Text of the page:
Featured image This week I talk with economic historian Phillip Magness, co-author (along with Jason Brennan) of a brilliant new book, Cracks in the Ivory Tower: The Moral Mess of Higher Education. This splendidly written and fast-paced book vindicates Stan Evans’s first rule of insufficient paranoia—no matter how bad you think things are, when you look closer, you find out it’s even worse than you thought. Crack in the Ivory Tower explains »

The Week in Pictures: Nadlering Nabob of Nihilism Edition

Featured image How lucky is Trump to have Jerry Nadler as his chief inquisitor on Capitol Hill? I recall Nadler from his Jabba-the-Hutt days defending Bill Clinton from impeachment exactly 20 years ago. He must have thought we wouldn’t notice it is the same guy if he underwent barometric surgery—that’s where you let high pressure squeeze you into the human likeness of a raisin, but side effects include a full-blown case of »

Loose Ends (79)

Featured image • I firmly believe that Attorney General William Barr should get the exact same punishment for contempt of Congress that Obama’s Attorney General Eric Holder got for his contempt of Congress. • Prediction: It’s going to be Tormund. Think about it. You know it makes sense. You heard it here first. • Finally! A good parody of plastic bottled water: Maybe the Black Rifle Coffee folks can start offering this. • »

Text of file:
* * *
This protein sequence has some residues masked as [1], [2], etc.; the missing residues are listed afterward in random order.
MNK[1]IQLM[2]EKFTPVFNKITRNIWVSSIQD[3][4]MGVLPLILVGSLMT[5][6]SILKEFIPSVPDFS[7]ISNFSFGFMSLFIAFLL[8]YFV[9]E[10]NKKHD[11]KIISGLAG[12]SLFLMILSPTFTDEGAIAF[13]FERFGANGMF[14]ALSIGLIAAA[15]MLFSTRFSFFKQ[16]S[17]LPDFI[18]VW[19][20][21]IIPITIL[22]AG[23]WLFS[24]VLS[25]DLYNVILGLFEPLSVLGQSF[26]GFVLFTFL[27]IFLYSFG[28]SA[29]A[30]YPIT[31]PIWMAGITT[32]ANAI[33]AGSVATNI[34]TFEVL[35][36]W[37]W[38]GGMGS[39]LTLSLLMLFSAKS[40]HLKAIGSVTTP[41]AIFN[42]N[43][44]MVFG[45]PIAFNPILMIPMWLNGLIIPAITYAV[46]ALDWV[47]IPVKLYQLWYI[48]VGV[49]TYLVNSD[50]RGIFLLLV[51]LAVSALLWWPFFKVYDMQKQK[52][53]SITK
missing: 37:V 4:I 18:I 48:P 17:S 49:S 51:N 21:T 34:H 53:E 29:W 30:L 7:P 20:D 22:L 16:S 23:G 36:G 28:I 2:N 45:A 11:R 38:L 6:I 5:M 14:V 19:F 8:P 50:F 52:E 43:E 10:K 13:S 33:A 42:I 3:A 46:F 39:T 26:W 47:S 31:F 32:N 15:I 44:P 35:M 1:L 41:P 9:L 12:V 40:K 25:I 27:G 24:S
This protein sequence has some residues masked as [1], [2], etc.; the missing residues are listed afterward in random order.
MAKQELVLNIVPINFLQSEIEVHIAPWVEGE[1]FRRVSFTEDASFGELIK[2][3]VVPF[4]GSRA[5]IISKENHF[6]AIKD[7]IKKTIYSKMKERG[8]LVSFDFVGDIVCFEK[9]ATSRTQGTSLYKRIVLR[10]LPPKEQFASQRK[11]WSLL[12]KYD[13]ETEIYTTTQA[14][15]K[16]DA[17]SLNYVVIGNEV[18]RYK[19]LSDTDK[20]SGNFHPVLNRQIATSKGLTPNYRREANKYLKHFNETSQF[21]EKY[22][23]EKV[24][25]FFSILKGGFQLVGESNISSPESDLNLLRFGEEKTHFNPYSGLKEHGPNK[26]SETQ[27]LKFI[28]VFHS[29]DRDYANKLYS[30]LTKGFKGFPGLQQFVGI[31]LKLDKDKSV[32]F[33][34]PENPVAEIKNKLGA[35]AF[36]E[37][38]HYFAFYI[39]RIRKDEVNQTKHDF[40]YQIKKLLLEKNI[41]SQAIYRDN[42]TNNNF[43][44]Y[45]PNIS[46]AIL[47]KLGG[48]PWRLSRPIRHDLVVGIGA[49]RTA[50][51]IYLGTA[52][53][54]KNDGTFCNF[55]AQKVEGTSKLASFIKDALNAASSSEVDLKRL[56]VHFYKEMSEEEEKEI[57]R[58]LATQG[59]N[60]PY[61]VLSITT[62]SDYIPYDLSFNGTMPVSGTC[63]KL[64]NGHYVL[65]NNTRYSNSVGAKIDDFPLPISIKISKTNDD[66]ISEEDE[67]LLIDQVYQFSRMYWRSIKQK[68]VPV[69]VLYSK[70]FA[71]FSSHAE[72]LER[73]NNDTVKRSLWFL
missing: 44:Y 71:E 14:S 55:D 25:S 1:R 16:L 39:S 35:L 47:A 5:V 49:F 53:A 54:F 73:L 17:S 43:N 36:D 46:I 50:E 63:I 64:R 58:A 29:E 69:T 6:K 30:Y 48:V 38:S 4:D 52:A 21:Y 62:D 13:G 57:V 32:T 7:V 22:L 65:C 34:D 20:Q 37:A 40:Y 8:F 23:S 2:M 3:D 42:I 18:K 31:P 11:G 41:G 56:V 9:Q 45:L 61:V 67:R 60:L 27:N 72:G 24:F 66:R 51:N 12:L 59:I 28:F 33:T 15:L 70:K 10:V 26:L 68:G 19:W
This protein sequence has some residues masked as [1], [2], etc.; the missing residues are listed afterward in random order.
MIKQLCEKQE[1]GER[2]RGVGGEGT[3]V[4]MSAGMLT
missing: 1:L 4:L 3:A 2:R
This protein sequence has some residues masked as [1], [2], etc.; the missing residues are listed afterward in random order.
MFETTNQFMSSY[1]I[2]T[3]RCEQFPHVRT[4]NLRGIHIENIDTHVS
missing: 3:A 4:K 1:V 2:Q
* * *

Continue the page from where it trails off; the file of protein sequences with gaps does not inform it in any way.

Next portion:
Passings

Featured image Another busy, travel-heavy week, so I wasn’t able to post a proper obituary notice for John Lukacs, who passed away early this week at the age of 95. The first Lukacs book I read as an undergraduate way back in 1980 was The Passing of the Modern Age, followed shortly by 1945: Year Zero, and I was hooked. (Both of these books hold up extremely well after 40 years.) Lukacs »